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Bipolar Disord. 2015 Feb;17(1):63-75. doi: 10.1111/bdi.12238. Epub 2014 Jul 24.

The efficacy and tolerability of cariprazine in acute mania associated with bipolar I disorder: a phase II trial.

Author information

1
Clinical Development, Forest Research Institute, Jersey City, NJ.

Abstract

OBJECTIVES:

Cariprazine, an orally active and potent dopamine D3 and D2 receptor partial agonist with preferential binding to D3 receptors, is being developed for the treatment of schizophrenia and bipolar mania. This Phase II trial evaluated the efficacy, safety, and tolerability of cariprazine versus placebo in the treatment of acute manic or mixed episodes associated with bipolar I disorder.

METHODS:

This was a multinational, randomized, double-blind, placebo-controlled, flexible-dose study of cariprazine 3-12 mg/day in patients with acute manic or mixed episodes associated with bipolar I disorder. Following washout, patients received three weeks of double-blind treatment. The primary and secondary efficacy parameters were change from baseline to Week 3 in Young Mania Rating Scale (YMRS) and Clinical Global Impressions-Severity (CGI-S) scores, respectively. Post-hoc analysis evaluated changes on YMRS single items.

RESULTS:

In each group, 118 patients received double-blind treatment; 61.9% of placebo and 63.6% of cariprazine patients completed the study. The overall mean daily dose of cariprazine was 8.8 mg/day. At Week 3, cariprazine significantly reduced YMRS and CGI-S scores versus placebo, with least square mean differences of -6.1 (p < 0.001) and -0.6 (p < 0.001), respectively. On each YMRS item, change from baseline to Week 3 was significantly greater for cariprazine versus placebo (all, p < 0.05). A significantly greater percentage of cariprazine patients than placebo patients met YMRS response (48% versus 25%; p < 0.001) and remission (42% versus 23%; p = 0.002) criteria at Week 3. Adverse events (AEs) led to discontinuation of 12 (10%) placebo and 17 (14%) cariprazine patients. The most common AEs (> 10% for cariprazine) were extrapyramidal disorder, headache, akathisia, constipation, nausea, and dyspepsia. Changes in metabolic parameters were similar between groups, with the exception of fasting glucose; increases in glucose were significantly greater for cariprazine versus placebo (p < 0.05). Based on Barnes Akathisia Rating Scale and Simpson-Angus Scale scores, more cariprazine than placebo patients experienced treatment-emergent akathisia (cariprazine: 22%; placebo: 6%) or extrapyramidal symptoms (parkinsonism) (cariprazine: 16%; placebo: 1%).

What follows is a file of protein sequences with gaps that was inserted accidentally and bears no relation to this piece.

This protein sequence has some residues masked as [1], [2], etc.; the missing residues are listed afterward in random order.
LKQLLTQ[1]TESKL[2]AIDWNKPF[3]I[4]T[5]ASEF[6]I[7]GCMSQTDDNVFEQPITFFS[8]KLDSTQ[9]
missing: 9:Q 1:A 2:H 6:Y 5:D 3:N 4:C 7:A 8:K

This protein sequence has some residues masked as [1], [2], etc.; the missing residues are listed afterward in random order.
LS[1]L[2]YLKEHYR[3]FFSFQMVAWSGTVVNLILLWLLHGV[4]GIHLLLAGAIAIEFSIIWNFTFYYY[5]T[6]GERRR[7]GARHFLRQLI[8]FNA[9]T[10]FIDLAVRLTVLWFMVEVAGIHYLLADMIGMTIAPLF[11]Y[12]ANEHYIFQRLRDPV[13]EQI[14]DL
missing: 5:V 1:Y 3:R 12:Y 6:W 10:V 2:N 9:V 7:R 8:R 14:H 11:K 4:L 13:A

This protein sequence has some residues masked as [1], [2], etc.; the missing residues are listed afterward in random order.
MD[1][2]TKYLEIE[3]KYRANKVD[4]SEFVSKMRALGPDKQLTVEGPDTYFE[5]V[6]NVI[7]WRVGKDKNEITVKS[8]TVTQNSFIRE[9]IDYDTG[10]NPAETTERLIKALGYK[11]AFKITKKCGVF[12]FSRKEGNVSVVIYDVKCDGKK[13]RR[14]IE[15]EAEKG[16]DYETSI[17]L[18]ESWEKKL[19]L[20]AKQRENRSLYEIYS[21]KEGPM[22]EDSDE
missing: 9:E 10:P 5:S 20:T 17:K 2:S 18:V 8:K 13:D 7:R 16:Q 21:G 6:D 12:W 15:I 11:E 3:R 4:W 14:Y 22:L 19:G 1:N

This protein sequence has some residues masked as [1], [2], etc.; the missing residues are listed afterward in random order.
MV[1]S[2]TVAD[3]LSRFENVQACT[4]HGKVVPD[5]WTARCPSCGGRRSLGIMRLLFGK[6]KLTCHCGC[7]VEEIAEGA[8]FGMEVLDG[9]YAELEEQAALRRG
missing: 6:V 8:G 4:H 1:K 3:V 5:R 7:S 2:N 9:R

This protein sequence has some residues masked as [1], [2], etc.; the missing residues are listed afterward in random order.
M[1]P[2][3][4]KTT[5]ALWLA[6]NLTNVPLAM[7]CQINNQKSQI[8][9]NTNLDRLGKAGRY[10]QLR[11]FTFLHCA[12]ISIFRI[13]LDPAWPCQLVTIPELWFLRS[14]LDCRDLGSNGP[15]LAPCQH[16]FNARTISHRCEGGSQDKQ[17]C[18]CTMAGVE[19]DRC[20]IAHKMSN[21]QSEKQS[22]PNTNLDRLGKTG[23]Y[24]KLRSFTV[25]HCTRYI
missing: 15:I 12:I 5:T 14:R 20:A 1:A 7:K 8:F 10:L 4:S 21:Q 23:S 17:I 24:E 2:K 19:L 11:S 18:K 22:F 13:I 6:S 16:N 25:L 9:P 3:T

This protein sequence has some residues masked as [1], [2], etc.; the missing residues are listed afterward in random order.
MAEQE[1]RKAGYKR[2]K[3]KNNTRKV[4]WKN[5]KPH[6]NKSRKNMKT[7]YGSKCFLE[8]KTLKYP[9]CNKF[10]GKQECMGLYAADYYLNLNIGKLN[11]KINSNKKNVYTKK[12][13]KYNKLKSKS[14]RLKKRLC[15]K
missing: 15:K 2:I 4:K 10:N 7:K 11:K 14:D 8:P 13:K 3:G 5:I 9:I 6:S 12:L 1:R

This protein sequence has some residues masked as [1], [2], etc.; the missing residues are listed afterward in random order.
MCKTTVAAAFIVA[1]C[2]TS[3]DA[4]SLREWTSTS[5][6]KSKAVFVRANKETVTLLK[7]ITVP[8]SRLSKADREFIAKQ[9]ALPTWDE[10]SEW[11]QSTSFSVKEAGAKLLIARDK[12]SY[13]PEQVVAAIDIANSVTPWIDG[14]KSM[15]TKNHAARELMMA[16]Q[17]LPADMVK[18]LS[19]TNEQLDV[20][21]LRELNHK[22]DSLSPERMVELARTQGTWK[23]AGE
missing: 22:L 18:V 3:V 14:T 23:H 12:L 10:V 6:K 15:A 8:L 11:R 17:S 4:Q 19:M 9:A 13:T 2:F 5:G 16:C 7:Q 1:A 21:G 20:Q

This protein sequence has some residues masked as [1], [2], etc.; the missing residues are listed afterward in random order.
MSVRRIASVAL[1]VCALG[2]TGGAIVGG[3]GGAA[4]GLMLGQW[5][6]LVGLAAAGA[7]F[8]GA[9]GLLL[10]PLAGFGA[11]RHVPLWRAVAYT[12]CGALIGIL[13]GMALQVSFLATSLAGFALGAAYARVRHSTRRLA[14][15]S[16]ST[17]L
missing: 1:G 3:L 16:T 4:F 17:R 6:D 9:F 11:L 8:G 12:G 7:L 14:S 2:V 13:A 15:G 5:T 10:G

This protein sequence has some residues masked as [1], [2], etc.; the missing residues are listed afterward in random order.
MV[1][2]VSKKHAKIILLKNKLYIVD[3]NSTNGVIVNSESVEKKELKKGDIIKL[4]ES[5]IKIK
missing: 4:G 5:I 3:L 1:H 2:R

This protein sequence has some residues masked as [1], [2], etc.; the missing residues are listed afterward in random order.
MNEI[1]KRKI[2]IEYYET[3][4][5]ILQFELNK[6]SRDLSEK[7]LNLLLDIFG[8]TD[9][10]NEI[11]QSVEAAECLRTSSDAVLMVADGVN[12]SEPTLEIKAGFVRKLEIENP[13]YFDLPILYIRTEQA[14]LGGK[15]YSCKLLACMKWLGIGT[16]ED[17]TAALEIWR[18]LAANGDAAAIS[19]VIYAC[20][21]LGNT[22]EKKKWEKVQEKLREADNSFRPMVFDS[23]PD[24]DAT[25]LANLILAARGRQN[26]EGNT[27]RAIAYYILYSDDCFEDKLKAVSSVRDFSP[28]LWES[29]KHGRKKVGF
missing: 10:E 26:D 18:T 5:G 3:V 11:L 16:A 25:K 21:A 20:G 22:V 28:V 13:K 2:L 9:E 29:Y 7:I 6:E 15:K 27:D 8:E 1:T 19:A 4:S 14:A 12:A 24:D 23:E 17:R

CONCLUSION:

Cariprazine demonstrated superior efficacy versus placebo and was generally well tolerated in patients experiencing acute manic or mixed episodes associated with bipolar I disorder.

KEYWORDS:

antipsychotic agents; bipolar disorder; cariprazine; dopamine D3 receptors; dopamine agents; schizophrenia

PMID:
25056368
DOI:
10.1111/bdi.12238
[Indexed for MEDLINE]
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